The U.S. Environmental Protection Agency (EPA) recently extended its Energy Star program to include rack servers. Can you talk about the challenges the EPA will face in quantifying energy efficiency in the data center?
[The EPA] has been working on this for about 5 or 6 years. The main genesis for doing this came out of a charrette, a whole bunch of experts getting together to work on a problem, done by the Rocky Mountain Institute. They brought people together from the data center industry to think about this problem of energy efficiency pretty much in advance of the current wave of interest. They wrote a whole report where one of the results was to push the government to consider extending Energy Star to servers and other data center related products. I think it's a great idea.
I think it can go further. Half of the power that comes in from the utility companies never even makes it to the server. It's wasted in power systems and cooling systems, the kinds of products that APC makes. We have a huge responsibility to fix that. How would that be measured?
Energy Star has other programs besides these product level certifications where they recognize [efficient organizations]. They try to recognize solutions that are exceptional in their field for performance. It's not benchmarked against others. I think that's a good way to start when you have a difficult problem; just select solutions that you know have done a better job. And as you get better and understand it, you can start laying the standards out in detail.
I think they should start doing that for data center infrastructure; for complete data center designs. If each part is efficient, it doesn't necessarily make the data center efficient. I can still make a bad data center out of efficient parts. The part-level qualifications are nice, but if I take very efficient servers and throw 18 million of them in a data center when I only needed six, I'm going to waste a lot of power. It's not just the parts. You have to look at the complete system. So, something like what LEED (Leadership in Energy and Environmental Design) does?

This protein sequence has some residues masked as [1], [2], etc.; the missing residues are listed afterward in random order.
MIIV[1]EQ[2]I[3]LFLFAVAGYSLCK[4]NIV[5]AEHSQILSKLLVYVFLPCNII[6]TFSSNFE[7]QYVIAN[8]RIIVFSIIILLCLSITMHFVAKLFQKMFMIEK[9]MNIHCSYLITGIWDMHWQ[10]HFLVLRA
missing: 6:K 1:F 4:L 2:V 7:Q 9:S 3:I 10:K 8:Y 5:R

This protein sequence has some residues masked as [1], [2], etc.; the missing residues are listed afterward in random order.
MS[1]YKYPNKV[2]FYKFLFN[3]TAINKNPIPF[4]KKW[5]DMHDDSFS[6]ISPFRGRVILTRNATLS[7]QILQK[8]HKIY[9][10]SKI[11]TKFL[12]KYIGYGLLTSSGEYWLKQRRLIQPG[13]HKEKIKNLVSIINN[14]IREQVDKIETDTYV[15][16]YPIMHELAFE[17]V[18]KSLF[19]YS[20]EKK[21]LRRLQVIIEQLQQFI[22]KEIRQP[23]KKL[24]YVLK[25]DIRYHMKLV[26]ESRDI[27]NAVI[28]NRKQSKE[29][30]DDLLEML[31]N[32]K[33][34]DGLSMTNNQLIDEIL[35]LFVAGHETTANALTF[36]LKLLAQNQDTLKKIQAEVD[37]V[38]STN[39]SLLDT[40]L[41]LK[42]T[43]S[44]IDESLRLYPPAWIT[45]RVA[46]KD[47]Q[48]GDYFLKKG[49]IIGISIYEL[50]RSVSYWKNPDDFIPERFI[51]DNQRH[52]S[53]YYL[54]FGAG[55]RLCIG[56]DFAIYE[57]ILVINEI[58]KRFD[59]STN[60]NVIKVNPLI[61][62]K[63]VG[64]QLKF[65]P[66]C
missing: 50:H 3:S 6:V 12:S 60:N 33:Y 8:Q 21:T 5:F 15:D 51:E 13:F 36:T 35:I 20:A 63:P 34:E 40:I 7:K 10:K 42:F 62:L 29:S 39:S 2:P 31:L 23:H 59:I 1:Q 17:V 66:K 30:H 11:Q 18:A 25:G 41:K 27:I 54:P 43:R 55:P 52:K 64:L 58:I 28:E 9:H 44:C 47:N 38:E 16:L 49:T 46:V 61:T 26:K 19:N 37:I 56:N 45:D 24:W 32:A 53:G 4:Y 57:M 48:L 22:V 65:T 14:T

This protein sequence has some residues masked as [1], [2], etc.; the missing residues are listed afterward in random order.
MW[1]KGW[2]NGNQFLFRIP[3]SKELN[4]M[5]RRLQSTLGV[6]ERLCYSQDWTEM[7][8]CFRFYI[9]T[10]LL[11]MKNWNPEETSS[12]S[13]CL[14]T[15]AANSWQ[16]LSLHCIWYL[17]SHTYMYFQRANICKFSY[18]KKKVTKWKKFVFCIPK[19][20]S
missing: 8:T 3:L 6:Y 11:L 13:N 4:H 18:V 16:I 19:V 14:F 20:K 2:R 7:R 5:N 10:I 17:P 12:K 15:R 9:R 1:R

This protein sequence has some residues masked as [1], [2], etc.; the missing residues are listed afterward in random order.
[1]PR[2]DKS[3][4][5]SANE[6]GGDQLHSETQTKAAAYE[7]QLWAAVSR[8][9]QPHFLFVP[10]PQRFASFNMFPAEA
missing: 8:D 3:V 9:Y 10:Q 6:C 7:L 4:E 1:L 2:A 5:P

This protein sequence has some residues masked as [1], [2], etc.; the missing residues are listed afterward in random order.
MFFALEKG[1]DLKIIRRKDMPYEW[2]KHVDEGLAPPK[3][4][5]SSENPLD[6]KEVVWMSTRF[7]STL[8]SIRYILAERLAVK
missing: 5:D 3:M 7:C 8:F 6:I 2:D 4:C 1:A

I totally agree with that, because one of things that people are going to find is what am I going to do with all the junk from the data center after I retire it in 12 years? Can it be recycled? LEED thinks about those kinds of things, recycle-ability, disposability, etc. A lot of people aren't thinking about that today. They will be thinking about it for sure. You can throw a lot of things away in a dumpster and get away with it. As we all know, that is going to be less likely in the future. All of the sudden it's going to be a big deal for people to think about the environmental friendliness of the data center overall, not just energy efficiency.
For example, we're in a massive effort to remove lead from all of our products. Solder is made from lead, we make all kinds of electrical things and they all have solder in them. It's a huge project to try to redesign everything to eliminate lead from the solder in all these products. That's the kind of thing we've been doing at APC now for three years. How can a data center manager improve efficiency on a complete system scale?
If you look at the opportunity to save energy, most of the opportunity is in bad system design, not in the parts. The key to energy efficiency in the data center is right-sizing. The number one driver of waste in the data center, whether it's servers, power systems, cooling systems, is over-sizing whatever it is you're looking at. And it's rampant, the amount of over-sizing that occurs within data centers at all levels.
The reason people oversize is because it's so difficult to scale. So people build a giant thing first and hope that it's going to fill up. But while it's filling up, it's inefficient. A typical person who builds a data center expects it to survive about 12 years -- and that number is increasing. If I expect it to last 12 years, I have to build it for a 12- year forward looking goal. That's the logic being used, but they don't have a clue what they're going to need in 12 years. So what do they do? They know that they've been growing, so they over-design these things, make them huge and start out with a small load of IT equipment and gradually grow it over time. When you do that, it's very inefficient.